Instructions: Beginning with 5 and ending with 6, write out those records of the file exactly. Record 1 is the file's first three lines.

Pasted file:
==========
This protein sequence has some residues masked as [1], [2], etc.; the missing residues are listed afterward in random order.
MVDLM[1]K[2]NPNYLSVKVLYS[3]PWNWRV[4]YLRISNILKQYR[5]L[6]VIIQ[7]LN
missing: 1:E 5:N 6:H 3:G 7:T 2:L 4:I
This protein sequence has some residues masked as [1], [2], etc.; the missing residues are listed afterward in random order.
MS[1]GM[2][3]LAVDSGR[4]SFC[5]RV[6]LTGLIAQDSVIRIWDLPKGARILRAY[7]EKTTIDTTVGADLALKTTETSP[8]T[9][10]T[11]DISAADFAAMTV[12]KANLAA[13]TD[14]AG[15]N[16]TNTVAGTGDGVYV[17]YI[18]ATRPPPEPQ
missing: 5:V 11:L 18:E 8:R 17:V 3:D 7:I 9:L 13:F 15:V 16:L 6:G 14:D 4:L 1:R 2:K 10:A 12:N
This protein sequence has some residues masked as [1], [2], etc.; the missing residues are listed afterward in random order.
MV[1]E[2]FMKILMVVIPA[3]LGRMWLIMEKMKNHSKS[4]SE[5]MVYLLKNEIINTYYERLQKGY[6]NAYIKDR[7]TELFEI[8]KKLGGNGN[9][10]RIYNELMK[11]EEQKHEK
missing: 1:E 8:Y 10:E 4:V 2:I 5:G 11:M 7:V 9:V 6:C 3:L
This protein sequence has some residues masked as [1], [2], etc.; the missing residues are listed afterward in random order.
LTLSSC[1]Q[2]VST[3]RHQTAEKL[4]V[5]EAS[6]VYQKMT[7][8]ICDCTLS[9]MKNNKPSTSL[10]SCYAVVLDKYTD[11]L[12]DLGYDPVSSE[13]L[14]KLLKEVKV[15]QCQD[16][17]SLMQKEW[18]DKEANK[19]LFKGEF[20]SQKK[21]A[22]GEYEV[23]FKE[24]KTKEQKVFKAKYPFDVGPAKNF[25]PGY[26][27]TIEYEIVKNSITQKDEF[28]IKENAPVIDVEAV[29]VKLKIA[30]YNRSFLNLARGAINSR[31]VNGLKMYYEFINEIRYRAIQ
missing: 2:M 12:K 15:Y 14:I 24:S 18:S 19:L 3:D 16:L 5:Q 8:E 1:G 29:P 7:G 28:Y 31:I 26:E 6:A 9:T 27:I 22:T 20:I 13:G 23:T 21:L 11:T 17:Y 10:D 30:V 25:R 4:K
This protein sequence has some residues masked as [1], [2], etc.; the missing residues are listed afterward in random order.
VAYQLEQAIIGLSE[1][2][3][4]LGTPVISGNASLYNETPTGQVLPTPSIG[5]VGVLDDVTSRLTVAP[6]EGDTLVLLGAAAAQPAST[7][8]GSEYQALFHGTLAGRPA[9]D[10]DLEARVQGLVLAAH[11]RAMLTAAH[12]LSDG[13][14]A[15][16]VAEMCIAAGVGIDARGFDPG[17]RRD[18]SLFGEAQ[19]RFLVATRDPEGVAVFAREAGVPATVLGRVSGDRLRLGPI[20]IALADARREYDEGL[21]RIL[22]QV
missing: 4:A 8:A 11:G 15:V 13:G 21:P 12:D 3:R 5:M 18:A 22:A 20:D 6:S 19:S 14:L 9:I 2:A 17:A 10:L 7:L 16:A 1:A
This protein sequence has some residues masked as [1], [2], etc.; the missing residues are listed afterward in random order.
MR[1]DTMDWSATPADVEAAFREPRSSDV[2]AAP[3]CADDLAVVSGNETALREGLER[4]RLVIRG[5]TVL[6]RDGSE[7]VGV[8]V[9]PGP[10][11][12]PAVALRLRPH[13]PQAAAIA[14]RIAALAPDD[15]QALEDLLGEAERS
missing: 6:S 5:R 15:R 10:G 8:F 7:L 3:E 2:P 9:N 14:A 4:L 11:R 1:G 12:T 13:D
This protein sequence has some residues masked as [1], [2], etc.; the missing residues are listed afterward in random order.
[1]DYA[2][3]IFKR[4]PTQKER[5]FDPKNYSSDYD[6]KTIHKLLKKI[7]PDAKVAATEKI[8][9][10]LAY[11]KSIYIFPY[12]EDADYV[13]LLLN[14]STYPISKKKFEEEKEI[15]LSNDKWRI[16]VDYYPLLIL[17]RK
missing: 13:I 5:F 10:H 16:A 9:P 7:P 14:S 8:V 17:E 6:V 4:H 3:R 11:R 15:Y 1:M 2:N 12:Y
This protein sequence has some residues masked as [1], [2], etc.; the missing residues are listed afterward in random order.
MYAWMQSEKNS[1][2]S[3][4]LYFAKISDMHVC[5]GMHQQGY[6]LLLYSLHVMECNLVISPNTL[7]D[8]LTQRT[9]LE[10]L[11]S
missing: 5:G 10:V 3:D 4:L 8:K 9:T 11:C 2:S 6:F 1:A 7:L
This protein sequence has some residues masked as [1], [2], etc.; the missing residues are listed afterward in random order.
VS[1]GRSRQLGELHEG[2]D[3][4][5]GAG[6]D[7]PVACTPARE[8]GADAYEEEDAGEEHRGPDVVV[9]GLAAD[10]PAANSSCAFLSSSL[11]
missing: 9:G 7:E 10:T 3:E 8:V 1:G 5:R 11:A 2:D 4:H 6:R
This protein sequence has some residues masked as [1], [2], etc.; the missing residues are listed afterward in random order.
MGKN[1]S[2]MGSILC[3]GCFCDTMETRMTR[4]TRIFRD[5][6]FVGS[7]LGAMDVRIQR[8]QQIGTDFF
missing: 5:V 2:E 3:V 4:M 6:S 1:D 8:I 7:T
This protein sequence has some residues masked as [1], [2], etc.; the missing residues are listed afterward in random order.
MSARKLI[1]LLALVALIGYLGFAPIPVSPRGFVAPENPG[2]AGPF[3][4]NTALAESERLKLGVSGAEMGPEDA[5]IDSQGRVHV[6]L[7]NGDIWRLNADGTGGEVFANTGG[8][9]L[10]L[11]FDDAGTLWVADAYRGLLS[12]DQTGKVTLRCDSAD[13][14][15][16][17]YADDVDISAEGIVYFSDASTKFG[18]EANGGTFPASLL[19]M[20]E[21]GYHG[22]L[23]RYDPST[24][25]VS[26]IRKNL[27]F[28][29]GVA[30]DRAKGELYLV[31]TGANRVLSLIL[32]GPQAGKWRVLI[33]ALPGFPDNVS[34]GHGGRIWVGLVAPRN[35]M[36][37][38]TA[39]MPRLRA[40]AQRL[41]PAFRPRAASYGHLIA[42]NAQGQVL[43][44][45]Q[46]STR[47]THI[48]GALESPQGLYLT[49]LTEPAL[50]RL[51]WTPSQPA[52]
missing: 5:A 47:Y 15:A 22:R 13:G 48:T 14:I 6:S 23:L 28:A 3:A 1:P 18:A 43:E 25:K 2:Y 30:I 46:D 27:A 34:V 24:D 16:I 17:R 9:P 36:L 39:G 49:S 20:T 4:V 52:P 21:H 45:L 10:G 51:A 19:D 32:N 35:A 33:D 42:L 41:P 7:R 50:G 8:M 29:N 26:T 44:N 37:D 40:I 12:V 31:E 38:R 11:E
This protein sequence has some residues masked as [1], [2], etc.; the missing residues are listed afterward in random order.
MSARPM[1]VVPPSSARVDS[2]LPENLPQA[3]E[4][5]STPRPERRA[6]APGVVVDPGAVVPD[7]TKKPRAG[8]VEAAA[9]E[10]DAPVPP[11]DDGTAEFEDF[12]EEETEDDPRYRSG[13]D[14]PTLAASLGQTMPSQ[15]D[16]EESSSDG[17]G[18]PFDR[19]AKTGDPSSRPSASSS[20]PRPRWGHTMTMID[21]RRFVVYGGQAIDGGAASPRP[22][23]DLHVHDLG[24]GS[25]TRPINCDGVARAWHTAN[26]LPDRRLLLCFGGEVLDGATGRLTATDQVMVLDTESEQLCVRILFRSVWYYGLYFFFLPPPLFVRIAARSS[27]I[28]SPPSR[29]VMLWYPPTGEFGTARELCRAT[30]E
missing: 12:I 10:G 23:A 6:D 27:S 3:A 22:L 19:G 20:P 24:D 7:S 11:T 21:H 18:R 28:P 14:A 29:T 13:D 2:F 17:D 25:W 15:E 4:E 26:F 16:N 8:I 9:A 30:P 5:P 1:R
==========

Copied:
This protein sequence has some residues masked as [1], [2], etc.; the missing residues are listed afterward in random order.
VAYQLEQAIIGLSE[1][2][3][4]LGTPVISGNASLYNETPTGQVLPTPSIG[5]VGVLDDVTSRLTVAP[6]EGDTLVLLGAAAAQPAST[7][8]GSEYQALFHGTLAGRPA[9]D[10]DLEARVQGLVLAAH[11]RAMLTAAH[12]LSDG[13][14]A[15][16]VAEMCIAAGVGIDARGFDPG[17]RRD[18]SLFGEAQ[19]RFLVATRDPEGVAVFAREAGVPATVLGRVSGDRLRLGPI[20]IALADARREYDEGL[21]RIL[22]QV
missing: 4:A 8:A 11:G 15:V 13:G 21:P 12:D 3:R 5:M 18:A 22:A 20:D 6:S 19:S 14:L 9:I 2:A 17:A 10:L 7:L 16:A 1:A
This protein sequence has some residues masked as [1], [2], etc.; the missing residues are listed afterward in random order.
MR[1]DTMDWSATPADVEAAFREPRSSDV[2]AAP[3]CADDLAVVSGNETALREGLER[4]RLVIRG[5]TVL[6]RDGSE[7]VGV[8]V[9]PGP[10][11][12]PAVALRLRPH[13]PQAAAIA[14]RIAALAPDD[15]QALEDLLGEAERS
missing: 6:S 5:R 15:R 10:G 8:F 7:L 3:E 2:P 9:N 14:A 4:L 11:R 1:G 12:T 13:D